Getting a sense of someone’s individuality provides a lot of clues about how the person will fit in as a member of the organization, and also the unique ways in which the candidate can contribute.
Other questions can be targeted to observations of the candidate’s performance engaging in specific tasks. For example:
6. Can you tell me about how [candidate] keeps things organized and gets things done? What’s [candidate’s] style?
7. Can you tell me about how [candidate] performed on [a project similar to one that will be done at this job]? (Probe for specifics, particularly with regard to intricate details that may differentiate between high and low performance.)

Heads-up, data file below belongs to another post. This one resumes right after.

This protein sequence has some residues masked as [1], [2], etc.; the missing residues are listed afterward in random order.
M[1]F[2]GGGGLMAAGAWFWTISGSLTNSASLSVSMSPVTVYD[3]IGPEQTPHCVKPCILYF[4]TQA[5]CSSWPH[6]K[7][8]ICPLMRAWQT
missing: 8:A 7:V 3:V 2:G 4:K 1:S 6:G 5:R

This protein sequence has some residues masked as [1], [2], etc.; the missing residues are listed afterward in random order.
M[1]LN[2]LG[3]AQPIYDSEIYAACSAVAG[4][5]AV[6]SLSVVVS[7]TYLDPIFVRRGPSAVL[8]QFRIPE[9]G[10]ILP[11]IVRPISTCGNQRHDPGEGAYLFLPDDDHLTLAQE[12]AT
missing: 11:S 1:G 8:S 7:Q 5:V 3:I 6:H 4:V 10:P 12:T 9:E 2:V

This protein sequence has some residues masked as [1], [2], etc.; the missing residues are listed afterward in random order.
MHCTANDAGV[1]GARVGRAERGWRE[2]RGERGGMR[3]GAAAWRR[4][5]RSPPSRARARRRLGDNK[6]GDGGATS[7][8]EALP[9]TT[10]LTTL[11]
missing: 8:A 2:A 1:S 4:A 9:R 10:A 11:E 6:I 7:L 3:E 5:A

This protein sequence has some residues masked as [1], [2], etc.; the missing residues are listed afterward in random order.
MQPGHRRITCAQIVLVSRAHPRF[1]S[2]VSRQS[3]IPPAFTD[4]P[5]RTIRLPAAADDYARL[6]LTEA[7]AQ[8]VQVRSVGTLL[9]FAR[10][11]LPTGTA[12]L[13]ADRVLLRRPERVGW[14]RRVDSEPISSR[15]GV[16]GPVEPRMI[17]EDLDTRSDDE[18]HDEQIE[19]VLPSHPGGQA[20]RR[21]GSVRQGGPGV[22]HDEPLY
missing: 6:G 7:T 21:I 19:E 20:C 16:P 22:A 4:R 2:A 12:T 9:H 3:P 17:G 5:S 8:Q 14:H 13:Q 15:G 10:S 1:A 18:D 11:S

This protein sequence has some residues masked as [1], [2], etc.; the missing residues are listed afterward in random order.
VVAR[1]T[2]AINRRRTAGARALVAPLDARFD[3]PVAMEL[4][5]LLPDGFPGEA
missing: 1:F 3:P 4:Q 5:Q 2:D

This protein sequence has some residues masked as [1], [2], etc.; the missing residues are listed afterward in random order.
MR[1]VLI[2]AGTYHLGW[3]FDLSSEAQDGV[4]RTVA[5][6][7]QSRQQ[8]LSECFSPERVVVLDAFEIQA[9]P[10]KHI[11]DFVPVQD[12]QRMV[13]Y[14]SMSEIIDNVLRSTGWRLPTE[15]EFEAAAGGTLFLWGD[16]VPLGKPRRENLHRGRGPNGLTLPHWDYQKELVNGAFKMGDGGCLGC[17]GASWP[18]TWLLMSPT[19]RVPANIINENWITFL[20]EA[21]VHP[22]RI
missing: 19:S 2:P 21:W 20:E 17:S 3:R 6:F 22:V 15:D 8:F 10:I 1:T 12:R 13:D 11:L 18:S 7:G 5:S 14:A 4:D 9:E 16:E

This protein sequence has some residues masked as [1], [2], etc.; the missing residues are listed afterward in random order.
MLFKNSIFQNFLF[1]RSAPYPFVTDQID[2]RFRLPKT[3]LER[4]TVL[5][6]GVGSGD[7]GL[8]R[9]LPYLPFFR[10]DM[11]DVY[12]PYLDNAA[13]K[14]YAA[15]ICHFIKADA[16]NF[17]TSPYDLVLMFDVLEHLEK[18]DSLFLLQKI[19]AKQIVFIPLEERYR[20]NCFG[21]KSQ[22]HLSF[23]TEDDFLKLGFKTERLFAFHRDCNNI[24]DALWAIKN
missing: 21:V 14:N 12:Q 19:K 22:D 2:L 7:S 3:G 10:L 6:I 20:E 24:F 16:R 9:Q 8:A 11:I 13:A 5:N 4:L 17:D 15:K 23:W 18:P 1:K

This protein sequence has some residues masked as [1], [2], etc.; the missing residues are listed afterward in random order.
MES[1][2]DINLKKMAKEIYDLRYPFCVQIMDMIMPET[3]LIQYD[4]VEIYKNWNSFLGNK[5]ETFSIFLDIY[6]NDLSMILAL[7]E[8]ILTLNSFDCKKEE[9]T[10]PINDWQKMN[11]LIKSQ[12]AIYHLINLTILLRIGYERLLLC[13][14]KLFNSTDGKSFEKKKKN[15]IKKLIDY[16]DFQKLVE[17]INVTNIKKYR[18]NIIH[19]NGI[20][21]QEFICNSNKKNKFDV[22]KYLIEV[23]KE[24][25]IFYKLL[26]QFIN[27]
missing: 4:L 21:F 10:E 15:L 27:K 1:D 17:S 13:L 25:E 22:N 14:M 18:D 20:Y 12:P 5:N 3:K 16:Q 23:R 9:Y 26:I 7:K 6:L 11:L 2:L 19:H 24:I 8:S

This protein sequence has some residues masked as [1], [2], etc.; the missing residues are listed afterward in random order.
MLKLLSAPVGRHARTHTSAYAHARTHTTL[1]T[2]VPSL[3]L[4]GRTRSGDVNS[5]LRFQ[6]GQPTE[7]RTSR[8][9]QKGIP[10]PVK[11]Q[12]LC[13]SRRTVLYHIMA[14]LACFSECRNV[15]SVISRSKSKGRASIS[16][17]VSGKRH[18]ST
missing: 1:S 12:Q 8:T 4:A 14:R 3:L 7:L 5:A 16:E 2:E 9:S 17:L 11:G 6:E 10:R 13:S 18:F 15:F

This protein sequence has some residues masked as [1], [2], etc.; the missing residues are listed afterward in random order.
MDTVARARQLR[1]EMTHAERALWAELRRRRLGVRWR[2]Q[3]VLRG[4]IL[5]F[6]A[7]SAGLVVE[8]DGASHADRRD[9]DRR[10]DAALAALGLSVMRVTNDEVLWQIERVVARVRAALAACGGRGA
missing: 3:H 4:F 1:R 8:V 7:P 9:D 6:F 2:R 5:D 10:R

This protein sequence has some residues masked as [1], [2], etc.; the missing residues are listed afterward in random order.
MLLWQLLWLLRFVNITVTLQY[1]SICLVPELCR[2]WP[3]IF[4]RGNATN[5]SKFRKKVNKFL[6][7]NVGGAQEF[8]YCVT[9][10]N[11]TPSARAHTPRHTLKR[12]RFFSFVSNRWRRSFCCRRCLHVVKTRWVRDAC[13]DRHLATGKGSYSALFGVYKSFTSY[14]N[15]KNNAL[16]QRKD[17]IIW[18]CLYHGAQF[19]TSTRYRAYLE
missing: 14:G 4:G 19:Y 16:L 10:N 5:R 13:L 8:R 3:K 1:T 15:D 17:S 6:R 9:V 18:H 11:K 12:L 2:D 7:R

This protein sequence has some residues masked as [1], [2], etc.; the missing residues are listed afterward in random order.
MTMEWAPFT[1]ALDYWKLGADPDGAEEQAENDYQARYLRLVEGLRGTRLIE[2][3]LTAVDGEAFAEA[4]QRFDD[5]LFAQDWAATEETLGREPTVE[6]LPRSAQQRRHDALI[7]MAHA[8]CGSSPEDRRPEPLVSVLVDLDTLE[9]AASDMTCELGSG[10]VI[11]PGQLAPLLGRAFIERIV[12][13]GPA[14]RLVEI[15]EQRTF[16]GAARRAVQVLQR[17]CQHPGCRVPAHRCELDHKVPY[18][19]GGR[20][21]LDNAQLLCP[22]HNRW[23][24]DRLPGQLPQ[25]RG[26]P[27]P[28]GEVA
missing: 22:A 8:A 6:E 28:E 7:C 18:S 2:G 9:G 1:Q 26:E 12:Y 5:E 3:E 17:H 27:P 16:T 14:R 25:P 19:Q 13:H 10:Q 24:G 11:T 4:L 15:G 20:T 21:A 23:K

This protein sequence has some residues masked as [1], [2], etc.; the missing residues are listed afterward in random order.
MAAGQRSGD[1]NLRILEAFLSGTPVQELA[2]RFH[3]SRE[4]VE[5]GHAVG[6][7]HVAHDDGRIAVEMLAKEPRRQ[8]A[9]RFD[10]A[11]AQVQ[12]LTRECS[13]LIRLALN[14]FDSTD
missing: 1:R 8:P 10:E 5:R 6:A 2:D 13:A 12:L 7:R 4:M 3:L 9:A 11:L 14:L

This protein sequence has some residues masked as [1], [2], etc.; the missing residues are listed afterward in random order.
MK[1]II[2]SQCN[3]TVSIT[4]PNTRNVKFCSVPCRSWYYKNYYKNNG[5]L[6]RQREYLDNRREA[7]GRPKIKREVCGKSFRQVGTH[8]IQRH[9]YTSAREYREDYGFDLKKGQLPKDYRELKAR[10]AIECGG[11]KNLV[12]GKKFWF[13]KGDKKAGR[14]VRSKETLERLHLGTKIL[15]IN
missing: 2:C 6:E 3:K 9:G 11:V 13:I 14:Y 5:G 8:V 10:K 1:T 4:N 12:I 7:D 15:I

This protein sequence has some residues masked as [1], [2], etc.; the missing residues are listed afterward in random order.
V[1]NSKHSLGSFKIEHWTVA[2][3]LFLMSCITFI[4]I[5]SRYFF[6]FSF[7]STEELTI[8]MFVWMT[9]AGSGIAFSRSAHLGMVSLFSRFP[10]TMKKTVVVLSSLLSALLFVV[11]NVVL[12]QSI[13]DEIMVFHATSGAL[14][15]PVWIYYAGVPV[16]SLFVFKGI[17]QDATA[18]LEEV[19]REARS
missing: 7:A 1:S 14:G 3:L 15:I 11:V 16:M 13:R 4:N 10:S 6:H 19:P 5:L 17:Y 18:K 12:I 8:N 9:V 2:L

If there are any concerns that you have about the candidate, you can usually raise them here and ask something highly targeted. One common question I highly recommend is, “Describe a time when [candidate] had to receive constructive criticism. How did [candidate] implement the feedback?” Another typical question is, “How did [candidate] handle disagreement with a manager when [candidate] was correct?” Look for specifics in the story, and dig if they aren’t forthcoming. If a few follow up questions aren’t getting to the meat of the matter, and you think the issue important, ask the candidate for an additional reference.
I advise closing out the “interview” with two last questions:
8. Do you have any reservations about [candidate], or any advice about handling [candidate’s] limitations?